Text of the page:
Criminals need school, not jail
State Parole Commission head to discuss problems with the system at The Gathering
By Jeff Kurowski
Compass Assistant Editor
What: The Gathering of the Church of Green Bay.
When: Oct. 7-8, opens with the Celebration of the Eucharist by Bp. David Zubik at 9 a.m., Friday.
Where: St. Norbert College, De Pere
Why: To come together with Catholics from around the diocese to pray, learn, share faith, be renewed, develop skills, celebrate your beliefs and enrich your spiritual life.
Registration: For materials, call 1-877-500-3580, ext. 8272, or (920)272-8272.
"Education NOT Incarceration" is more than the title of Lenard Wells' feature presentation at the 2005 Gathering of the Church of Green Bay. It's his passion.
Wells, a retired lieutenant from the Milwaukee Police Department, was appointed chair of the state Parole Commission in 2003. He is a strong advocate for reversing the federal and state government trend to increase corrections budgets at the expense of education.
"I can look back at my 27 years in law enforcement," he said. "I didn't accomplish anything. I arrested a bunch of African American and Latino drug offenders who, after their release, ended up going back to prison. We've got to do something different."
"I've seen it across the spectrum," he added. "The kids that drop out of school are the ones on the cell blocks. There is a direct connection between the lack of education and incarceration."
Wells will offer plenty of statistics at The Gathering to support the correlation between education and imprisonment. He said he is appalled by the number of minorities behind bars. About half of the nation's 2.2 million prisoners are black.
"The greatest civil crisis of the 21st century is the incarceration of the African American male," said Wells. "Something must be done to stop this runaway train. We need to get every race concerned."
The website www.blackcommentator.com ran a story entitled "The Ten Worst Places to be Black." Wisconsin tops the list as the worst state for blacks to live in the country. A study was conducted measuring states in such areas as family income, home ownership, education levels, unemployment, prosecution and incarceration. Wisconsin leads the nation in the percentage of its black citizens in prison.
"Common sense would tell you that you don't want that reputation," said Wells. "People have to put this problem on the plate. It's not on the plates of elected officials' agendas. Elected officials don't want to hang their hats on prison reform."
"Prison is a closed shop," he added. "Unless you've walked within the walls, you don't think about it or talk about it. We have to bring the issue up close and personal. Many of our prisons are overcrowded, but you don't believe it, unless you've seen it."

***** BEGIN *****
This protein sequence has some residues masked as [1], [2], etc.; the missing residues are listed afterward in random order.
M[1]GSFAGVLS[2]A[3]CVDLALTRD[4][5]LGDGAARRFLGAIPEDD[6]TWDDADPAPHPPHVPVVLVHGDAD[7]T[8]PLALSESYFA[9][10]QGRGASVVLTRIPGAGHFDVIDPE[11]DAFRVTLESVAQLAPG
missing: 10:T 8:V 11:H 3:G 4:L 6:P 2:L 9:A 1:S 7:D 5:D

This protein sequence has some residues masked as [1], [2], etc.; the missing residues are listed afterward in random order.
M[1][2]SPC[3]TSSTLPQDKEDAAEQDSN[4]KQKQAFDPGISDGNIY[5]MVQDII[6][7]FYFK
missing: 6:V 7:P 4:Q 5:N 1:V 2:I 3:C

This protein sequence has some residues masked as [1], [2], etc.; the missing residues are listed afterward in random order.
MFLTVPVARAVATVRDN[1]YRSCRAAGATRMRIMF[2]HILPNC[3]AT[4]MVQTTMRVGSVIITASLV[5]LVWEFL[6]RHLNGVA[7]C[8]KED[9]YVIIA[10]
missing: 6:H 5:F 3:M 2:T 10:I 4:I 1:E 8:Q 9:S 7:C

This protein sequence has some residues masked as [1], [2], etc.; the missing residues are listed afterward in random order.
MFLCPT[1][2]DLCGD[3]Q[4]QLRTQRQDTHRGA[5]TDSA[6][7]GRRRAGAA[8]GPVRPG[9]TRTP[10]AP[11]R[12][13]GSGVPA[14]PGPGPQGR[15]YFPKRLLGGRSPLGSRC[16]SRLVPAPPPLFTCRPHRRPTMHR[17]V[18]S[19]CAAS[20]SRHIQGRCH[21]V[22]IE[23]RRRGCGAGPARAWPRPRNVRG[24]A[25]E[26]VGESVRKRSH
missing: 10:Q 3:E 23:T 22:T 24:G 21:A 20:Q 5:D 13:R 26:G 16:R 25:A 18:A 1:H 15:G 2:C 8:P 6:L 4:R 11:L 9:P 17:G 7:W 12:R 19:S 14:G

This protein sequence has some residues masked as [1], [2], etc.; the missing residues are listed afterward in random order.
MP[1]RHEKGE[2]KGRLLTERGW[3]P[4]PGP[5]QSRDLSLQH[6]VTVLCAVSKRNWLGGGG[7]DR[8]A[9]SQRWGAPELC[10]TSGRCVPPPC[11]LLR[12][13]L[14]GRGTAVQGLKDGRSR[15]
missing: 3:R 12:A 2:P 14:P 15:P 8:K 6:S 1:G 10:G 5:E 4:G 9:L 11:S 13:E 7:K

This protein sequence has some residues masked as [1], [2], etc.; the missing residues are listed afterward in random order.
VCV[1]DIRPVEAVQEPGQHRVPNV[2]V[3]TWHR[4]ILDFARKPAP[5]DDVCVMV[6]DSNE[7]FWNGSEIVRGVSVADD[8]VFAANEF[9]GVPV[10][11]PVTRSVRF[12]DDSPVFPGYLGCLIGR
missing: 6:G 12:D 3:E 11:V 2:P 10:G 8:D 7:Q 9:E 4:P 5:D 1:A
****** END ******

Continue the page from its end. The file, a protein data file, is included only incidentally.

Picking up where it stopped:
In addition to educating young people to prevent them from entering the prison system, Wells advocates more educational support for those behind bars, to help prevent reentry following their release. He points to Truth-In-Sentencing, implemented in Wisconsin on Dec. 31, 1999, as a contributing problem.
"With Truth-In-Sentencing, inmates know they must serve the entire sentence imposed by the court," said Wells. "They figure they are stuck there for a certain number of years without
parole, so many don't get involved in programs designed to help them once they get out."
Wells said his experience in law enforcement gives him perspective in his current position.
"It brings a humility to what I do," he said. "As a law enforcement officer, once your testimony is complete, you never follow the case. Most cops don't follow the cases because it creates a bias. You just do your job. I'm now seeing some of the sentences, and it's shocking. You don't have straight victories in the courts. There is the family of the victim, and the family members of the prosecuted offender now become victims. Our foster care system is exploding because parents are being locked up. Grandparents, aunts and uncles are being forced to raise kids because of incarceration. We've created that."
"I'm not saying that we should give shorter sentences to murderers or let violent offenders go free," he added. "Punishments have become so, so long for all crimes. If you polled the (law enforcement) officers, I think you would find that they would be very surprised by the length of the sentences for certain crimes."
In his presentation, Wells will walk the audience through the system from arrest through incarceration. The attitudes in the judicial system have changed over the years, he said.
"I remember the empathy I once saw from the bench," he said. "Today, many people in the criminal justice system are some of the most unforgiving people. We are supposed to be the land where everyone gets a second chance. I don't see it."
"I want some answers," he added. "I want to see change. I pray about it. I pray a lot."